Featured Scientist


Andrea 'Didi' Gardner

Didi is a graduate student researcher advised by Professor Amy Brock who came to the Department of Biomedical Engineering in 2018. Before graduate school, she obtained her B.S. in Bioengineering:Biotechnology from UCSD, and then worked with Weill Cornell Medicine and Cornell University to develop low-cost diagnostic kits for virally-driven cancers. Her current research focuses on the integration of quantitative single cell technologies with mathematical modeling to better understand the fundamental drivers of tumor heterogeneity. Her work is focused on two questions: (1) Do unique phenotypes within clonally-derived cell populations interact? Viewing the tumor as an ecosystem of cells, we ask -- Are subpopulations of cells interacting with each other and if so, as friend or foe? (2) What is the role of cell-cell fusion in tumor growth, maintenance, and cellular diversity? Cell-cell fusion is a fundamental biological process that was first noted in cancer in 1911, yet little progress has been made toward understanding its role in tumorigenesis and maintenance. By combining live cell imaging, RNAseq, and mathematical modeling we seek to reveal the story of the cancer fusion cell.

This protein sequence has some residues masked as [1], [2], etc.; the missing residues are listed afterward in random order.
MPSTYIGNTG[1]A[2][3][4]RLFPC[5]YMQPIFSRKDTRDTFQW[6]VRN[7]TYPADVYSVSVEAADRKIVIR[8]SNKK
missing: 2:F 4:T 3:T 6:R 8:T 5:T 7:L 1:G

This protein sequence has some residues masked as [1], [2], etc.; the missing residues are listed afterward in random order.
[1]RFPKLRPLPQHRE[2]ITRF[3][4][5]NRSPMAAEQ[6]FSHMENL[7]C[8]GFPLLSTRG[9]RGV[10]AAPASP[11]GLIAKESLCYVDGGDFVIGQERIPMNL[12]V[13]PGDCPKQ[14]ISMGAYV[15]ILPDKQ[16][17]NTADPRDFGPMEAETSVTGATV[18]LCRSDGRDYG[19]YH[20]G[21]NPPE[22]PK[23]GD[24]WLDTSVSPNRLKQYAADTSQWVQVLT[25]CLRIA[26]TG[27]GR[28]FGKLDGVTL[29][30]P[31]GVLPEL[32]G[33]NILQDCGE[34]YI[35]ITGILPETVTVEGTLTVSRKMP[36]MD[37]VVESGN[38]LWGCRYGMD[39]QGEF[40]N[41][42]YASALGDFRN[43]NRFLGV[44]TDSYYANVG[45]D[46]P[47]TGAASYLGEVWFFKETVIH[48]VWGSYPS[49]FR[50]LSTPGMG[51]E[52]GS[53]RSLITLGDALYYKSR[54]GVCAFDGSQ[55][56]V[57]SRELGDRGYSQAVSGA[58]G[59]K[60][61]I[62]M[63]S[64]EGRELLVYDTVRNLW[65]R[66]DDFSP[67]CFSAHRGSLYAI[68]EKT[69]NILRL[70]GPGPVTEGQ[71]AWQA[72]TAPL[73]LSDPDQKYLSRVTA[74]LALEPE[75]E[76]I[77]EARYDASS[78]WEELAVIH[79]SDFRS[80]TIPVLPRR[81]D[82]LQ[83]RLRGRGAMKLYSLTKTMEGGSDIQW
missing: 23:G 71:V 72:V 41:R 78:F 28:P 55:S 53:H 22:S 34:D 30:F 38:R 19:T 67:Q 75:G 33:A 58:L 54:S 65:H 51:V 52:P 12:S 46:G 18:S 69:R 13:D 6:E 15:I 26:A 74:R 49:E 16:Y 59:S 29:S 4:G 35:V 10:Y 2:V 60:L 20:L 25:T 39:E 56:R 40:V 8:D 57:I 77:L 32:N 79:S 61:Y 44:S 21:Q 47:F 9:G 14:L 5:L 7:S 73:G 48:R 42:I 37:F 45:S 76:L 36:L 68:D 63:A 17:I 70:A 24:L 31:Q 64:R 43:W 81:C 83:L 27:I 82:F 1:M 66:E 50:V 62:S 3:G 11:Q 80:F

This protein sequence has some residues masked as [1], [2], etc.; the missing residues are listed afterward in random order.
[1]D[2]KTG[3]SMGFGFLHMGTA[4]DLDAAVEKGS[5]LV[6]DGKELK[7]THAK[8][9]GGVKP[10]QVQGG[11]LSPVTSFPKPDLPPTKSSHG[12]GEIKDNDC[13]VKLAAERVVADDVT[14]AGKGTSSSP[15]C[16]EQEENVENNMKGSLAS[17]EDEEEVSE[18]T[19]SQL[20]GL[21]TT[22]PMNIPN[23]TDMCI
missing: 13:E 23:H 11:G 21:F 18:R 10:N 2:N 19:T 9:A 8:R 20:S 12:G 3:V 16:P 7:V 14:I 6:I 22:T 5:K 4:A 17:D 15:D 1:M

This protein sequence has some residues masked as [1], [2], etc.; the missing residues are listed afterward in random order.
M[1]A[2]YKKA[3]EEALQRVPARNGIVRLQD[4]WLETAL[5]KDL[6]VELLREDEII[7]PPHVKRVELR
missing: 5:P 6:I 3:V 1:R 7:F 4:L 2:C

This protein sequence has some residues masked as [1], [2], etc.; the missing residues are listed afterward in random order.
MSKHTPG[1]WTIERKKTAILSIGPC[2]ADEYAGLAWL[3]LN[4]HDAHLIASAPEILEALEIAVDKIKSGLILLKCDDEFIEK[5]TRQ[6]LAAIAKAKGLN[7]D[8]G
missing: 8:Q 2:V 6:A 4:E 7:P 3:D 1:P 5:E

Fluorescently labeled phenotypic subpopulations of MDA-MB-231 cells were co-cultured to confluence and held there for multiple days to force competition before passaging. A mathematical model which describes interactions between the two subpopulations was fit with data obtained under normal growth conditions. We tested our model by simulating repeated passaging at high and low density conditions to assess predictions of ‘winners’ and ‘losers’ under different environmental conditions. In this figure we see that despite being seeded at 10% of the initial population, the GFP-labeled subpopulation is favored by high density conditions and has begun to outcompete the mCherry-labeled subpopulation as predicted by model simulations.